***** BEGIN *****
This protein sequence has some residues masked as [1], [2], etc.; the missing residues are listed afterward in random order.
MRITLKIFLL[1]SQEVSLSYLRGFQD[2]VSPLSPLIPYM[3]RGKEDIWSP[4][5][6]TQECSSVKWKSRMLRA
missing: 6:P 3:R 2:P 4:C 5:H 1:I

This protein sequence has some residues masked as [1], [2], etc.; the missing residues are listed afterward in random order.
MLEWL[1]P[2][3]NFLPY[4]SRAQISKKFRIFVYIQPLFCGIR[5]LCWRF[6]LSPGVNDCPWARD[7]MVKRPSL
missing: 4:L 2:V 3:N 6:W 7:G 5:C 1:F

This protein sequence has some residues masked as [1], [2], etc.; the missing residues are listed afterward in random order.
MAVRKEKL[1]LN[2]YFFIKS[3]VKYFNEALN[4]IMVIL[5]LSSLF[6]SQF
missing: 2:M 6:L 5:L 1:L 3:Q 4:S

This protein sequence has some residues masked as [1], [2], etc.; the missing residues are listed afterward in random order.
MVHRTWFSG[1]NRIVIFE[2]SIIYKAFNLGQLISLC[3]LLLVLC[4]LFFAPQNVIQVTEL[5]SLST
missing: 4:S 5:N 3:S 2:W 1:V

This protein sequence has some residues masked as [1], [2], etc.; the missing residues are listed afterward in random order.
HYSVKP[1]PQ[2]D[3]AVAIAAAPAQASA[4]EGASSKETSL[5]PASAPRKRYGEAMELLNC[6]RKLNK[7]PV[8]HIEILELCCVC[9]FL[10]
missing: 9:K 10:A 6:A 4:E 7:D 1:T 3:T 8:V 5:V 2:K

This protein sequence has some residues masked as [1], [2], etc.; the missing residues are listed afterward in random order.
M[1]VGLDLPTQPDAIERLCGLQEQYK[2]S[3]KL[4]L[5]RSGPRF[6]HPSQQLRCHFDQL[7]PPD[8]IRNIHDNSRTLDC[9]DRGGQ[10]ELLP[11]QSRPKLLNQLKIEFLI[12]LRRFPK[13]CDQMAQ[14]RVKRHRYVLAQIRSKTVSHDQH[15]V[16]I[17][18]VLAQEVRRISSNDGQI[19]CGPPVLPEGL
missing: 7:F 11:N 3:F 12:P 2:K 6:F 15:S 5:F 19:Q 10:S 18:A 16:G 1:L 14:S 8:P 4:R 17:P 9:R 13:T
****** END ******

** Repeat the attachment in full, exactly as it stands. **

This protein sequence has some residues masked as [1], [2], etc.; the missing residues are listed afterward in random order.
MRITLKIFLL[1]SQEVSLSYLRGFQD[2]VSPLSPLIPYM[3]RGKEDIWSP[4][5][6]TQECSSVKWKSRMLRA
missing: 6:P 3:R 2:P 4:C 5:H 1:I

This protein sequence has some residues masked as [1], [2], etc.; the missing residues are listed afterward in random order.
MLEWL[1]P[2][3]NFLPY[4]SRAQISKKFRIFVYIQPLFCGIR[5]LCWRF[6]LSPGVNDCPWARD[7]MVKRPSL
missing: 4:L 2:V 3:N 6:W 7:G 5:C 1:F

This protein sequence has some residues masked as [1], [2], etc.; the missing residues are listed afterward in random order.
MAVRKEKL[1]LN[2]YFFIKS[3]VKYFNEALN[4]IMVIL[5]LSSLF[6]SQF
missing: 2:M 6:L 5:L 1:L 3:Q 4:S

This protein sequence has some residues masked as [1], [2], etc.; the missing residues are listed afterward in random order.
MVHRTWFSG[1]NRIVIFE[2]SIIYKAFNLGQLISLC[3]LLLVLC[4]LFFAPQNVIQVTEL[5]SLST
missing: 4:S 5:N 3:S 2:W 1:V

This protein sequence has some residues masked as [1], [2], etc.; the missing residues are listed afterward in random order.
HYSVKP[1]PQ[2]D[3]AVAIAAAPAQASA[4]EGASSKETSL[5]PASAPRKRYGEAMELLNC[6]RKLNK[7]PV[8]HIEILELCCVC[9]FL[10]
missing: 9:K 10:A 6:A 4:E 7:D 1:T 3:T 8:V 5:V 2:K

This protein sequence has some residues masked as [1], [2], etc.; the missing residues are listed afterward in random order.
M[1]VGLDLPTQPDAIERLCGLQEQYK[2]S[3]KL[4]L[5]RSGPRF[6]HPSQQLRCHFDQL[7]PPD[8]IRNIHDNSRTLDC[9]DRGGQ[10]ELLP[11]QSRPKLLNQLKIEFLI[12]LRRFPK[13]CDQMAQ[14]RVKRHRYVLAQIRSKTVSHDQH[15]V[16]I[17][18]VLAQEVRRISSNDGQI[19]CGPPVLPEGL
missing: 7:F 11:N 3:F 12:P 2:K 6:F 15:S 5:F 19:Q 10:S 18:A 16:G 1:L 14:S 8:P 4:R 17:P 9:R 13:T